A few years ago I had my first empanada at a potluck lunch (I swear, I attract potlucks. Or maybe they attract me? I just can't seem to get away from them). It was a lightly salted, crispy, pastry pocket with a steamy, sweet and cheesy filling nestled inside. At first, I couldn't place the guava, the first taste that bursts through as you bite into and shatter the outside, or even the cheese. But, hot and gooey, sweet and cheesy... I knew I wanted another and the recipe.
From small Latin-inspired restaurants in New York or here in DC, to Buenos Aires, I've now tasted some amazing empanadas. I have them for breakfast or dessert, with both traditional or unique filling combinations. I'm still waiting for Jose Andres (of DC restaurant fame) to come up with something like a mousse of baby goat and olive empanada. On a stick, dipped in cotton candy. Or gelatin. And you must hang from the ceiling to eat it. (For those who know of him, his creations are inventive.)
Regardless of what I've tasted, near and far, when making them myself I always seem to go back to Emma's traditional recipe. I have lost track of her these days, but I owe her for sharing such a no-fail, very handy recipe. Thank you, Emma!
Guava and Cheese Empanadas
*1-2 packages of defrosted empanada rounds (I prefer Goya's package of 10, in the frozen section)
*1-2 8oz. packages of cream cheese
*1 large tin or 2 small packages of guava paste (again, I prefer Goya, for the quality and price)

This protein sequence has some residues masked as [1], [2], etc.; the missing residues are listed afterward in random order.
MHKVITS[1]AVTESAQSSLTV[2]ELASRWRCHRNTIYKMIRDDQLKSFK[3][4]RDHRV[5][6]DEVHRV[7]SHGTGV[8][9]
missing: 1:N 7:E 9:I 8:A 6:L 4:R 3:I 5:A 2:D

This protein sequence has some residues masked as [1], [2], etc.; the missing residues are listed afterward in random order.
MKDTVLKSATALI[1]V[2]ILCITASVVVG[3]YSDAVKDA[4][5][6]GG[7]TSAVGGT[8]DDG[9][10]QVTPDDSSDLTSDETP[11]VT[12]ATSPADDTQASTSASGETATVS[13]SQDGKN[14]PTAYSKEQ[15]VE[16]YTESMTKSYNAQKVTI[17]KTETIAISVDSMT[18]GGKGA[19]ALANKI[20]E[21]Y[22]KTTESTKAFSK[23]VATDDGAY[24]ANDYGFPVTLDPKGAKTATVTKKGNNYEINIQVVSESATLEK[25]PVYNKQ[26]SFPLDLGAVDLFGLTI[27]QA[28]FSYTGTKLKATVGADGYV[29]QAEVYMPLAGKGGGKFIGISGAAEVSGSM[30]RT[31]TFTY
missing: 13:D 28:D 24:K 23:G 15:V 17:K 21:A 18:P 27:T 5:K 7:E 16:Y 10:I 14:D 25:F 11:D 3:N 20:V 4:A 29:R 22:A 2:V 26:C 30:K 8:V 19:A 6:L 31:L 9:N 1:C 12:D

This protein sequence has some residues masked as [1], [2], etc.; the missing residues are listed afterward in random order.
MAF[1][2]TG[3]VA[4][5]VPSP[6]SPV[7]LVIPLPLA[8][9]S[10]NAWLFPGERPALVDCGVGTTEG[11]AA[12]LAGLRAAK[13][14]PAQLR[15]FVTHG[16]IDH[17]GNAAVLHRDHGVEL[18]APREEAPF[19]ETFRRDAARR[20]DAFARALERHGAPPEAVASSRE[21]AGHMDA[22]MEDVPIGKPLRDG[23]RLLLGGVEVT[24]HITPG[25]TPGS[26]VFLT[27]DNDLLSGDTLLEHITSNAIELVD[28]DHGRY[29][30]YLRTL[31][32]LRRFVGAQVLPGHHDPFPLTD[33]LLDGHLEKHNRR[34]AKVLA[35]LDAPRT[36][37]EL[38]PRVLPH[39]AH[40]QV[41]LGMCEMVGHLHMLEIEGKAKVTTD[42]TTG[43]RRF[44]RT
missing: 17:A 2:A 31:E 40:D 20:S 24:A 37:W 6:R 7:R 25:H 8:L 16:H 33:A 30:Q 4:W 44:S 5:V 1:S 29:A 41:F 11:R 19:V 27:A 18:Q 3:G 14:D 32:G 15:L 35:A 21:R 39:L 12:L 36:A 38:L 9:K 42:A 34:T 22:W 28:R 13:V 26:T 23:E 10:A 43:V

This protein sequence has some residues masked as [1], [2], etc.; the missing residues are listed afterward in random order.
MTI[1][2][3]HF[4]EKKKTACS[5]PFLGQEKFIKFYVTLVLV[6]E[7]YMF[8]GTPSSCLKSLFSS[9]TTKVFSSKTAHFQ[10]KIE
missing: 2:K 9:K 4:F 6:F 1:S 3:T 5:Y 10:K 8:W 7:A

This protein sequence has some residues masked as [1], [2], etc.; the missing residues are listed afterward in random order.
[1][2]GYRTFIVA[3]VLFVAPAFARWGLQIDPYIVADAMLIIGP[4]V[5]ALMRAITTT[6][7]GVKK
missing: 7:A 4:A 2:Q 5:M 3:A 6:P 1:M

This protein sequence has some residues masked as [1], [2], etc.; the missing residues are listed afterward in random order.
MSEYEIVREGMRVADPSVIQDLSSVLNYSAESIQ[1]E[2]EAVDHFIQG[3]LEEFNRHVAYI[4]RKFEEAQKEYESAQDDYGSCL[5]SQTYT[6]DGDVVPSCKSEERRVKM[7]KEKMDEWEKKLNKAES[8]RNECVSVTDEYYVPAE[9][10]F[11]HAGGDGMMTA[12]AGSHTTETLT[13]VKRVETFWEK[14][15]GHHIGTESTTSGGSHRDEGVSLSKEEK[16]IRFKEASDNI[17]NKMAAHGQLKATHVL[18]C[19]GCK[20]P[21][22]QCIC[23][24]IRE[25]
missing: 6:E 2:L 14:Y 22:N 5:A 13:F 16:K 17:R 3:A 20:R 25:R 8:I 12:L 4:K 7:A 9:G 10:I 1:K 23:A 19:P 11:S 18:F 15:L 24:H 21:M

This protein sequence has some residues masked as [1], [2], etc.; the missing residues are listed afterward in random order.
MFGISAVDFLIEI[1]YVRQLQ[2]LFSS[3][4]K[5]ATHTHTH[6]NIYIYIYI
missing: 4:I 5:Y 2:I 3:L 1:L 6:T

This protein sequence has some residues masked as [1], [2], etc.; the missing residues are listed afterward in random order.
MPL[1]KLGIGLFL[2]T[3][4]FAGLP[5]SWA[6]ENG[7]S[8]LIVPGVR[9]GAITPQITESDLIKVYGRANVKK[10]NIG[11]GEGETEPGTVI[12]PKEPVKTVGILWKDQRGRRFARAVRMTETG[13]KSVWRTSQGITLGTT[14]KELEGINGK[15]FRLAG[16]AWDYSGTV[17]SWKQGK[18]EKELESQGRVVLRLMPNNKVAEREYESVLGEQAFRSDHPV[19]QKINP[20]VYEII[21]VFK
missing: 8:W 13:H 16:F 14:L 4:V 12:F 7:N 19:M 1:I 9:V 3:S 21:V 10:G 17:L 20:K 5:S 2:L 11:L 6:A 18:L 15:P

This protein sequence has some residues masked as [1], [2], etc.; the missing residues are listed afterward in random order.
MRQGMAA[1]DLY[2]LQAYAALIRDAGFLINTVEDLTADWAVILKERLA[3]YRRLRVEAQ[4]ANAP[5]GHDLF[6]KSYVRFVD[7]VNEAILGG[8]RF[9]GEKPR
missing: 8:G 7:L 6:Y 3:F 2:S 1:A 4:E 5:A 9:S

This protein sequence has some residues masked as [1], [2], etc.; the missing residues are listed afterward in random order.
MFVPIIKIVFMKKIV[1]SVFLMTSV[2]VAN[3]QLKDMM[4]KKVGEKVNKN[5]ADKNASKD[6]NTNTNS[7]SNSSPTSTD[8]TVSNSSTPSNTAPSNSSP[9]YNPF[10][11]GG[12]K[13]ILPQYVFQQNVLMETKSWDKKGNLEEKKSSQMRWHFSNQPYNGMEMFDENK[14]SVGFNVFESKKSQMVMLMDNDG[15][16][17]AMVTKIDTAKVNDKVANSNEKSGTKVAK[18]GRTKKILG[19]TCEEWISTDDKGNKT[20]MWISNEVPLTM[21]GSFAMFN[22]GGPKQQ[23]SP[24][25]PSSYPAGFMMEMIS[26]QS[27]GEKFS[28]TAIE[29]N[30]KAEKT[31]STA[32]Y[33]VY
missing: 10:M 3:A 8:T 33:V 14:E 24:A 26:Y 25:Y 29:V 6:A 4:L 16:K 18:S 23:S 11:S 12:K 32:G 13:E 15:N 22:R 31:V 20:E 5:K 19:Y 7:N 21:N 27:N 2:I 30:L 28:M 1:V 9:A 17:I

*vegtable oil (or corn or canola- all but olive oil)
Begin by unwrapping and opening all ingredients. The process resembles that of an assembly line...pastry round, guava, cheese...pastry round, guava, cheese. Just a small chunk of both guava and cream cheese towards one end of the pastry round will do, as you need to be able to fold over pastry, seal it and not worry about the filling oozing out. Sealing requires either a fork pressed all along the edge, or a crimped design using your fingers. Both seal the empanada shut, while also creating a decorative edge. You may want to run some water along the edges for extra reinforcement.
Using a large, deep frying pan, pour in enough vegtable oil to come about 1/4 or 1/2 the way up the pan. Heated on high and before the oil is smoking, begin to drop in and quickly fry the empanadas. They take about 1-2 minutes per side, flipping when they turn a golden-brown color. Some may open a bit, and some may be darker than others- its OK. Also, try not to crowd the pan (3-4 at once is best) as that will lower the overall heat of the oil and you may not acheive that crispy, crunchy texture.
Gently sprinkle with salt while they are still hot, and let cool on paper towels or brown paper bags to soak up some of the excess oil. These empanadas will last in the fridge for up to a week if properly wrapped up, or frozen, uncooked, for one to two months. An excellent make-ahead dish or to keep frozen for a quick snack, party appetizer, dinner or treat!